Theater Games for the Lone Actor (英語) ペーパーバック – 2001/9
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This handbook presents theatre games and side coaching for the solo player. It contains over 40 exercises which allow actors to side coach themselves, at home, in rehearsal, or in performance. The author asks the actor to develop the ability to enter present time, a moment of full consciousness and awareness with all the responses awake and alert, ready to guide you.... allowing you, the real you, your natural self to emerge.
"Her book is the bible."
"It's like basic research . . . she Ýhas¨ changed the theater for generations."
"It's like basic research . . . she [has] changed the theater for generations."
However, for those who have learned the thought processes that come of Spolin-style improvisation, "Theater Games for the Lone Actor" has multiple applications. When working in a solo position, such as a one-man show, a screen test, or an audition, using these activities in preparation can make the difference between doing well and doing exquisitely. These activities also are useful for memorization and other scene work within a directed play, and for compensating for a lackluster director or weak co-star.
Many of these activities are adapted from "Improvisation for the Theater." Some activities that were originally presented for group work, such as Space Walk and Feeling Self With Self, recur between the covers of this slim pamphlet. The difference lies in doing them individually, refreshing the benefit of prior group work, and also in coaching yourself, becoming aware in a more objective manner of what you're doing as an actor and how you're doing it.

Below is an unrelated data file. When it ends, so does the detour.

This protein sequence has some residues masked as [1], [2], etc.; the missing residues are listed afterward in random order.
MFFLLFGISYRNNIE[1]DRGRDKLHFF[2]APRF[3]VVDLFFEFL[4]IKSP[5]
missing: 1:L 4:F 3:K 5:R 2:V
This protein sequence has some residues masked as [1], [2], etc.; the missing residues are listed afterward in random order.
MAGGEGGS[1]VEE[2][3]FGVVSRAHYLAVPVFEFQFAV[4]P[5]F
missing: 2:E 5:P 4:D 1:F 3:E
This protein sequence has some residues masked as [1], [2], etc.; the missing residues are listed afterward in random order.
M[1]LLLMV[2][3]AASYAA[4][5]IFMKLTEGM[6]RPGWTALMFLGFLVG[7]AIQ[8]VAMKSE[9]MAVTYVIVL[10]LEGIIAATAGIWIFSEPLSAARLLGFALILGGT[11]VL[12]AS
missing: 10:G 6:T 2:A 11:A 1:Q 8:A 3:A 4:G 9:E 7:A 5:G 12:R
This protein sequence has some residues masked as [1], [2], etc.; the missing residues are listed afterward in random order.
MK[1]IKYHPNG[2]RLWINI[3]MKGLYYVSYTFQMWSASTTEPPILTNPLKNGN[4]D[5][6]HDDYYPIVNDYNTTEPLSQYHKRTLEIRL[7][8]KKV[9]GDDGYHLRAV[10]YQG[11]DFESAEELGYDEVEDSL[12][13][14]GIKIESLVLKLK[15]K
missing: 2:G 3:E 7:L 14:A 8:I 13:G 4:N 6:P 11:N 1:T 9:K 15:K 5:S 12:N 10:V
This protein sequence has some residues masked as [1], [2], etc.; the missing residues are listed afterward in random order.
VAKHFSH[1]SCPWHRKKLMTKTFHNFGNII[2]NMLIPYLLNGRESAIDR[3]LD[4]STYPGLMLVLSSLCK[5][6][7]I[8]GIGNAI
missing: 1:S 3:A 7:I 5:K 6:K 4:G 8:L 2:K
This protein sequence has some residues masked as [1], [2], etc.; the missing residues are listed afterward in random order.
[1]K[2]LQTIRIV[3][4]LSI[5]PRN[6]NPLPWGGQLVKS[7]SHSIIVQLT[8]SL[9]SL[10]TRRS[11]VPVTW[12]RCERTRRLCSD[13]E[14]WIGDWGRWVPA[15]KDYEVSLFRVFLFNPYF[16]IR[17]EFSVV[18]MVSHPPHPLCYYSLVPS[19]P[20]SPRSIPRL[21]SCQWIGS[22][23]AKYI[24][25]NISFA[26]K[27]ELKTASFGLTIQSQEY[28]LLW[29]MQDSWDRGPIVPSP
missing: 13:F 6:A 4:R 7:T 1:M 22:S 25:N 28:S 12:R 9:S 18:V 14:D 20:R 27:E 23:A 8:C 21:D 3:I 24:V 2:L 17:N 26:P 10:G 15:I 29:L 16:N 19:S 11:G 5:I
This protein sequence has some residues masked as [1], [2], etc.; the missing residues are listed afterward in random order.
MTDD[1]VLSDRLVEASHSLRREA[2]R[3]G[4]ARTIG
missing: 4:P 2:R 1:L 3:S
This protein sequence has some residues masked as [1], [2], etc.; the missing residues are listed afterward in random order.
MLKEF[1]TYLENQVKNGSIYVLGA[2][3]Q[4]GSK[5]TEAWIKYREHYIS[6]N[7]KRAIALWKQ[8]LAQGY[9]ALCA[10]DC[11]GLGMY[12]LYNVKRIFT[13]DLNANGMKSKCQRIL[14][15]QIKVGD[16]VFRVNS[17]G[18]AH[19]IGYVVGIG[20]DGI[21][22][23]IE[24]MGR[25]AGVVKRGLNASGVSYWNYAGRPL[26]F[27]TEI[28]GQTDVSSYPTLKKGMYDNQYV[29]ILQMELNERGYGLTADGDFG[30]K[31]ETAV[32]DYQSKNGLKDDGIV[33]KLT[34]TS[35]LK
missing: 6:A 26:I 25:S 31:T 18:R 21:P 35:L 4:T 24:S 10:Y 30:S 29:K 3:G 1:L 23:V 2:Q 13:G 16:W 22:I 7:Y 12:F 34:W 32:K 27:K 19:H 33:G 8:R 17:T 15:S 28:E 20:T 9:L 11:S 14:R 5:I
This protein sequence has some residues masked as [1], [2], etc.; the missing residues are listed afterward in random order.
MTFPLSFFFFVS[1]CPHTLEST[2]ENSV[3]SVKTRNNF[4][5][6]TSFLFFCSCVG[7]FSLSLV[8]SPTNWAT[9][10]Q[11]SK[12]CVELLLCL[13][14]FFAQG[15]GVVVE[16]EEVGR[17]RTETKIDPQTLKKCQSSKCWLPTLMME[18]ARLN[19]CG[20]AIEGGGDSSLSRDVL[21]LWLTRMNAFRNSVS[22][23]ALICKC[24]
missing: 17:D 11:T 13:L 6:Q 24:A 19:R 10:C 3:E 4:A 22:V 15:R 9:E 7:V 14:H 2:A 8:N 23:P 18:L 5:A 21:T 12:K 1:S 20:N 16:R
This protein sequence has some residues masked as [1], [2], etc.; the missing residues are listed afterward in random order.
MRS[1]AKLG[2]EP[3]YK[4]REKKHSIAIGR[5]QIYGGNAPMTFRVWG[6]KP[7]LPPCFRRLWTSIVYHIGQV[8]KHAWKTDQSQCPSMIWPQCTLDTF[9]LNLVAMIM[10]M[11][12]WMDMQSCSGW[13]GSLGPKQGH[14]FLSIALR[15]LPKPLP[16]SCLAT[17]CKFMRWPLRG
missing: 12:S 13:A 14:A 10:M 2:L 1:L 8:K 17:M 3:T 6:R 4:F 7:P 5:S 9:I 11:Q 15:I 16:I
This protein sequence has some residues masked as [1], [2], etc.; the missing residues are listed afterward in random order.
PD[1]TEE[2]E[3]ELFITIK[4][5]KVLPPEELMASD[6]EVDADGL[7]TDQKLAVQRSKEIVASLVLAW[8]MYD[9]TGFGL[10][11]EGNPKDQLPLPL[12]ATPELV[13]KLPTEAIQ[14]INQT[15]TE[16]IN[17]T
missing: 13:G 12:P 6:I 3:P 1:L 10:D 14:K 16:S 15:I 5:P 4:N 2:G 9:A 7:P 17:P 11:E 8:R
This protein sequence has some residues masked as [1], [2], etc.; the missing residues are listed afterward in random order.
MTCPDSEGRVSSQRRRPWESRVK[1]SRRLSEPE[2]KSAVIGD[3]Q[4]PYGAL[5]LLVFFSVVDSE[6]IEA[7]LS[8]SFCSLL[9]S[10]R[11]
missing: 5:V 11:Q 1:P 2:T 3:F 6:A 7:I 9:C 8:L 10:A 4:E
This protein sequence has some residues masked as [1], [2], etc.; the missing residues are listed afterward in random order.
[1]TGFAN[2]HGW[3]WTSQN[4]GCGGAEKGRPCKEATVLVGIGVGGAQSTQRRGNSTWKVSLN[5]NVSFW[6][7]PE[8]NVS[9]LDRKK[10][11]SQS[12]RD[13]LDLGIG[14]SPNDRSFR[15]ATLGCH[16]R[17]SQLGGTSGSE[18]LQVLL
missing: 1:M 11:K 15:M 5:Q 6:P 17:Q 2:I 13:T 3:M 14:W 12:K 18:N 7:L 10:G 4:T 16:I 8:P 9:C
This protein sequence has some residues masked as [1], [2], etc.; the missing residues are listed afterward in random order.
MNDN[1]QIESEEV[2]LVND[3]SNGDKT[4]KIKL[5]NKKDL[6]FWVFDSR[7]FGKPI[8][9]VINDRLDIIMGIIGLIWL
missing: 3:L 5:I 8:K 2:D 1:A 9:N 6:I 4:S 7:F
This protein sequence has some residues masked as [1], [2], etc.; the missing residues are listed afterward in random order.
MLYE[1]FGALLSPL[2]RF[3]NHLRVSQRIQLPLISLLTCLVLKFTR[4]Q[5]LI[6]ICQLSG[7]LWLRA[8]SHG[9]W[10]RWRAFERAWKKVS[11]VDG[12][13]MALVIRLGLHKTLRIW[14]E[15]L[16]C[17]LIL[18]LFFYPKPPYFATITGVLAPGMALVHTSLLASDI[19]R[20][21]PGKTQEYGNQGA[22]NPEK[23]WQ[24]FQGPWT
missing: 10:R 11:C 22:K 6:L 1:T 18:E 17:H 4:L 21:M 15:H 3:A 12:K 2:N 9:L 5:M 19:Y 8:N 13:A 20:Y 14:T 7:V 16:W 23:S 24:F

Repetition of the concept of "present time" reinforces the almost Buddhist nature of theatrical improvisation, requiring participants to be entirely in the moment. This is good advice for all forms of actors, since, if you're in another time and place, you're not giving the character you play the commitment it deserves. Through long-term exposure to the activities in this book, and effort consummate to commitment, an actor can develop the ability to be in the moment on command, or even on a permanent basis.
This book is tiny, small enough to slip unobtrusively in a shirt pocket and have on hand to do solo warm-ups or skills exercises. This helps allow the actor to develop while waiting for an audition, while riding on a bus, while lying in bed at night, or in any situation where time and solitude permit even a moment's concentration.
Highly recommended for all working and aspiring actors, "Theater Games for the Lone Actor" is the kind of book that can make all the difference between doing a good job and doing a merely good enough job.